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|Title:||The inherited cancer connect (iccon) mutation-carrier database|
|Citation:||Asia-Pacific Journal Of Clinical Oncology, 2014 / vol.10, iss.Suppl. 8, pp.167-168|
|Conference Name:||COSA's 41st Annual Scientific Meeting. Joining Forces - Accelerating Progress (02 Dec 2014 - 04 Dec 2014 : Melbourne, Vic.)|
|Paul A James, Lara Petelin, Ian Campbell, Hugh Dawkins, Stephen Fox, Janet Hiller, Judy Kirk, Geoffrey Lindeman, Finlay Macrae, Lyon Mascarenhas, Julie McGaughran, Bettina Meiser, April Morrow, Cassandra Nichols, Nicholas Pachter, Christobel Saunders, Clare Scott, Nicola Poplawski, Letitia Thrupp, Alison Trainer, Robyn Ward, Mary-Anne Young, Gillian Mitchell|
|Abstract:||The ICCon Partnership was formed in 2013 through the support of a CCNSW STREP grant. A principal goal of this collaboration is to build a national database of individuals with germline mutations causing hereditary cancer syndromes to promote translational research and improve the health of people with a hereditary predisposition to cancer. The ICCon database is currently in development and will comprise of de-identified clinical data that can be extracted for the purposes of linking families across Australia, providing supportive data for health policy applications, responding to feasibility enquiries for clinical trials, or to identify those patients who are eligible to participate in specific trials, or who may benefit from new advances in therapeutic interventions. The ICCon database will include all known carriers of pathogenic mutations in a cancer predisposition gene who have attended a familial cancer clinic (FCC). It will cover the range of hereditary cancer syndromes and include data collected as part of routine clinical care within the FCC. Data that is planned to be stored include mutation type, cancer diagnosis (if appropriate), cancer treatment (if known), family pedigree (de-identified) and cancer risk management information (if known). FCC patients will have the opportunity to provide additional consent for their treatment information to be linked to ICCon through the CART-WHEEL rare cancer registry. In addition to enabling HREC-approved projects and providing data to inform national policy in the hereditary cancer arena, data from the ICCon database will be able to contribute to both clinical and translational research activities. In the translational research arena the ICCon database will be able to contribute data to the international initiatives aiming to amalgamate mutation data, such as BIC (the Breast Cancer Information Core http://research.nhgri.nih.gov/bic/) and InSiGHT (the International Society for Gastrointestinal Hereditary Tumours http://www.insight-group.org/).|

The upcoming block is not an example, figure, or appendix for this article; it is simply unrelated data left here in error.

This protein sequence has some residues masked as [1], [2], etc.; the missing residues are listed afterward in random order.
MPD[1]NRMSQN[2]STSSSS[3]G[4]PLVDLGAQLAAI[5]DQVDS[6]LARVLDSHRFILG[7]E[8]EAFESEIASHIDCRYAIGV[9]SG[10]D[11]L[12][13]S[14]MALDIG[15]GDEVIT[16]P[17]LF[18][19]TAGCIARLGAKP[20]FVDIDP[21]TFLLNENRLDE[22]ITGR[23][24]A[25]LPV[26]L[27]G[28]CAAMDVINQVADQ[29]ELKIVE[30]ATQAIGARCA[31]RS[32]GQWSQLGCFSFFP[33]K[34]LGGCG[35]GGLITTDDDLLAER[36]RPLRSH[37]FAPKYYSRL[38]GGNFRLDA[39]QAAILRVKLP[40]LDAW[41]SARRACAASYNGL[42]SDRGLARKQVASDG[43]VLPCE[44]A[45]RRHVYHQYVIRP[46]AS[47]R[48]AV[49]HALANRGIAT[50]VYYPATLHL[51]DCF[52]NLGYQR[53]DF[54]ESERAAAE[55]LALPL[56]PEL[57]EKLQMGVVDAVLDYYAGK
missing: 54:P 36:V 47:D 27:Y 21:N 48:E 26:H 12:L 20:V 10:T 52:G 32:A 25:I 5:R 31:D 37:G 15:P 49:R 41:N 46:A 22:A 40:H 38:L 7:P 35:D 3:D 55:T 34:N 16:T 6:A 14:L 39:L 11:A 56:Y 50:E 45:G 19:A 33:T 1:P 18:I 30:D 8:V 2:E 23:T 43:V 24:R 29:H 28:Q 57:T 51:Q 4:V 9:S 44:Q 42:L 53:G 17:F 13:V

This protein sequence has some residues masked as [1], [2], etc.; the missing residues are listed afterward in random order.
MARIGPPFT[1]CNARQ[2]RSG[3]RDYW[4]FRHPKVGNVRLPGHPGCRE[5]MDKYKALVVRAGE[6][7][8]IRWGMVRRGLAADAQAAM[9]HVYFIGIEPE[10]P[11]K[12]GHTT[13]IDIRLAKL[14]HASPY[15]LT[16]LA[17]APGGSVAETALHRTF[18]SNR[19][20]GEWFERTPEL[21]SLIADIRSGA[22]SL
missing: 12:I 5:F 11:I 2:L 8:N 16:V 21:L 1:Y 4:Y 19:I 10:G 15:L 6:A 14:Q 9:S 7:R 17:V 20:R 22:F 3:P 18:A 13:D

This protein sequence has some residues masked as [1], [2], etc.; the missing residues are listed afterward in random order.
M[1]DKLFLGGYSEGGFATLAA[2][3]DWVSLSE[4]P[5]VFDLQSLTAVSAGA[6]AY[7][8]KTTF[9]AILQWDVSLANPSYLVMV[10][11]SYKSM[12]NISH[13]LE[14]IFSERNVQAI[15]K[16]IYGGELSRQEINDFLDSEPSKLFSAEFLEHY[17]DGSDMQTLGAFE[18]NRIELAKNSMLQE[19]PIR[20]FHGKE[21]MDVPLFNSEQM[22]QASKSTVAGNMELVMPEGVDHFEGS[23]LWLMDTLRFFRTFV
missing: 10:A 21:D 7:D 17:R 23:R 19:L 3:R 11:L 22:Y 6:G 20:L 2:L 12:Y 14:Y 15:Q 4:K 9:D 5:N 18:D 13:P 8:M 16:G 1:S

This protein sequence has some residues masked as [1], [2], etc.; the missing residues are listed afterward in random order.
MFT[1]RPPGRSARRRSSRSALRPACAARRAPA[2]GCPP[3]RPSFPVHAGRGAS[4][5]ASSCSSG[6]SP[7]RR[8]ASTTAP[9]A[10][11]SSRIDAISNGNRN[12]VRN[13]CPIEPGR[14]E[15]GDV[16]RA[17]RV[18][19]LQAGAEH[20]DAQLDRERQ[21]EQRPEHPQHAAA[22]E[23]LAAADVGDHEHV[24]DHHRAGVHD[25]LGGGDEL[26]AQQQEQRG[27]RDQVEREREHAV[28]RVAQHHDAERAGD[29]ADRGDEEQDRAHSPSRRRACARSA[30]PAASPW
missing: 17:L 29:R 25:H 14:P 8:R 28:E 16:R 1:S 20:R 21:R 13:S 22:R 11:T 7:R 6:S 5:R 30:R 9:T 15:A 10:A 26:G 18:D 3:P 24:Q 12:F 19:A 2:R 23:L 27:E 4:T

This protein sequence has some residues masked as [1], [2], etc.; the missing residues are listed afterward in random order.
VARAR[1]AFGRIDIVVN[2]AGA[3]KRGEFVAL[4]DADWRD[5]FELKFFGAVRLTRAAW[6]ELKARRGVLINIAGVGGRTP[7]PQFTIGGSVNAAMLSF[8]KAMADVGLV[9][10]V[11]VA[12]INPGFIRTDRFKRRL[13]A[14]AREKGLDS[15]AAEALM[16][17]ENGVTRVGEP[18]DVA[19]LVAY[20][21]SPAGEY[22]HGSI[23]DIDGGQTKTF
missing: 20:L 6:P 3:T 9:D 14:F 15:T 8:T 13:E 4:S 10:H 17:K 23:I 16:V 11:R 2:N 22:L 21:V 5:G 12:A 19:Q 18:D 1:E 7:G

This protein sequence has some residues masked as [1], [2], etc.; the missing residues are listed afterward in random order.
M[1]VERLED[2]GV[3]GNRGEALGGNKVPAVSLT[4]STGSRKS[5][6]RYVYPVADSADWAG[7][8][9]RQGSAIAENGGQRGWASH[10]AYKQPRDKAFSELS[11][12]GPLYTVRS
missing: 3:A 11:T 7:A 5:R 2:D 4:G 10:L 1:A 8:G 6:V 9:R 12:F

|Rights:||© 2014 The Authors. Asia-Pacific Journal of Clinical Oncology © 2014 Wiley Publishing Asia Pty Ltd|
|Appears in Collections:||Paediatrics publications|
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